Offering superb views of the South Somerset Moors, Exmoor and the Mendip Hills, Ham Hill has something for everyone.
Large wildflower meadows, steeply sloping Iron Age ramparts, a deserted medieval village and historically managed woodlands all offer fantastic opportunities to explore this unique piece of Somerset countryside. This website is designed to give you a good insight to the many different areas of interest in Ham Hill and help you plan for your visit to this fascinating Country Park and hopefully make it a memorable one.
You can download a comprehensive brochure called the Ham Hill Herald which gives maps, ideas of walks and lots of informtion or a Quick Guide to Ham Hill for a map of the park and a little bit of information.
Ham Hill has a long and fascinating past. It was prehistoric man who first recognised the advantages of settling on top of this raised Hamstone outcrop. Little has survived the intervening 4000 years, but just enough has remained to let us know they were here
Artefacts such as flint tools, slingstones, quern stones and pottery that they left behind are on show at the Ham Hill Centre (phone ahead on 01935 823617 to see if a member of staff will be there to help you plan your visit). However most of the important artefacts are held at the County Museum in Taunton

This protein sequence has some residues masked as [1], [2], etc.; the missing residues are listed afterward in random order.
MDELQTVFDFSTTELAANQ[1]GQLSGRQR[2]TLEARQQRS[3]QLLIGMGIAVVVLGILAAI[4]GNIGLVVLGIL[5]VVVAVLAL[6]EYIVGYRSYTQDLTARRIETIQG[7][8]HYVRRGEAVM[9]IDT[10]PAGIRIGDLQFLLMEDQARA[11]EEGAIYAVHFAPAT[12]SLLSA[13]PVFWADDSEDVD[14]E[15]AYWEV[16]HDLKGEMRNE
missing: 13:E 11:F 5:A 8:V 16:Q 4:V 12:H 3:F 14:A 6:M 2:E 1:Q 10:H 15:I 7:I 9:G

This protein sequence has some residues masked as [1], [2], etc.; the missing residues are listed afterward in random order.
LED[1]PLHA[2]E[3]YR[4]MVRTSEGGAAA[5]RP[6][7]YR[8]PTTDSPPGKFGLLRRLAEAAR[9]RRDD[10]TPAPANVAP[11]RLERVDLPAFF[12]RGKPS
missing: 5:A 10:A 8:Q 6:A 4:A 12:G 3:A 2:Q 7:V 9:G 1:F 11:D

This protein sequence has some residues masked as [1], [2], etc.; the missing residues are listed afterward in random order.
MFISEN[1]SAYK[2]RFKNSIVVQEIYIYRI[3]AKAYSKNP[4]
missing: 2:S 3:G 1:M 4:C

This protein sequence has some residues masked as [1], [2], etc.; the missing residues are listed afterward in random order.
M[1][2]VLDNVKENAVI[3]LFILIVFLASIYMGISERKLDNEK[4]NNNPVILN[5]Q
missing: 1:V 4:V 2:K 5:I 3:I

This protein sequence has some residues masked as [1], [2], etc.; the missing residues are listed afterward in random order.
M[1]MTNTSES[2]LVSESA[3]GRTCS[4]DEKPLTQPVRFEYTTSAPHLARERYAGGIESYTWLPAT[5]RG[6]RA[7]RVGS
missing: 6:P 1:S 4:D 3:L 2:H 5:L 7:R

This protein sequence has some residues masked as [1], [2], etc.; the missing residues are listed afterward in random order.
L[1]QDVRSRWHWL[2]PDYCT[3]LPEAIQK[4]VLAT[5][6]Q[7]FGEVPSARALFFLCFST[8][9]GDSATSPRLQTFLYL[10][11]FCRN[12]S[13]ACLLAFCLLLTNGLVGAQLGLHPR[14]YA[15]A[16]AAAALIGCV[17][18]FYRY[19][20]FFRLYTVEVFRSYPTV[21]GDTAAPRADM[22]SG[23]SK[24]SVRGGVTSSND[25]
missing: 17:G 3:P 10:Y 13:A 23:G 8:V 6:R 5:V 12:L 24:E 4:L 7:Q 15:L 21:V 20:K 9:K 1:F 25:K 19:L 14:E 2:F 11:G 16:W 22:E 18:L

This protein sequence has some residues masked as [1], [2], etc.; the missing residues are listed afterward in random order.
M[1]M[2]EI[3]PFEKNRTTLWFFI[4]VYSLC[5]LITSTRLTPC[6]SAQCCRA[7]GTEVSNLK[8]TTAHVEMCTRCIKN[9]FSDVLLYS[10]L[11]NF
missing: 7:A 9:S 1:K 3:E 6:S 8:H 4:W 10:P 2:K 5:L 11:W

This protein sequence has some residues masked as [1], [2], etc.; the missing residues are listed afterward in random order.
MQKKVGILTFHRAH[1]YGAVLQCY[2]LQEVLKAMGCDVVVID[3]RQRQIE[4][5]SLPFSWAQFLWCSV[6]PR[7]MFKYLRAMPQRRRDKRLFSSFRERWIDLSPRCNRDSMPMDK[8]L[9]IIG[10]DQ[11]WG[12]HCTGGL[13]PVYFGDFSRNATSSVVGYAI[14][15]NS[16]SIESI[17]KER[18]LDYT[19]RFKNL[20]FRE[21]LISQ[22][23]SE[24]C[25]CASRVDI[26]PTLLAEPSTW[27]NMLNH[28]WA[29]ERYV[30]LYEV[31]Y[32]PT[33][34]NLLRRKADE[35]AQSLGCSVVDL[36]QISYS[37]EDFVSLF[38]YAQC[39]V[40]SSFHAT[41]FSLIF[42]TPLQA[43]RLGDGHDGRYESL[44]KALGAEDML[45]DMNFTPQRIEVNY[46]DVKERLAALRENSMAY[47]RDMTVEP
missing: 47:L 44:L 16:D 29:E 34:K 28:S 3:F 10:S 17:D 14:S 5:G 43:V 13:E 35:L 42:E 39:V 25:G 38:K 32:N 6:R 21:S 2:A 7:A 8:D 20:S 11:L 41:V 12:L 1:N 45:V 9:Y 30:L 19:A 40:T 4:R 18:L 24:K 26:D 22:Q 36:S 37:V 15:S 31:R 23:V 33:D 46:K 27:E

Intensive occupation on the hill starts in the Iron Age. Roundhouses were built, fields created and the settlement flourished. Trading links were wide and the 200 acre size of Hamdon Hillfort testifies to the powers it held in the South West.
Huge treeless ramparts (large slopes and ditches), with wooden palaside fences on the top and Hamstone slopes were built over hundreds of years during the Iron Age to deter possible invaders from enemy tribes. All went well until the first century A.D. when a fighting force to conquer all others invaded England. Under Vespasian’s command, Hamdon Hillfort succumbed to Roman occupation!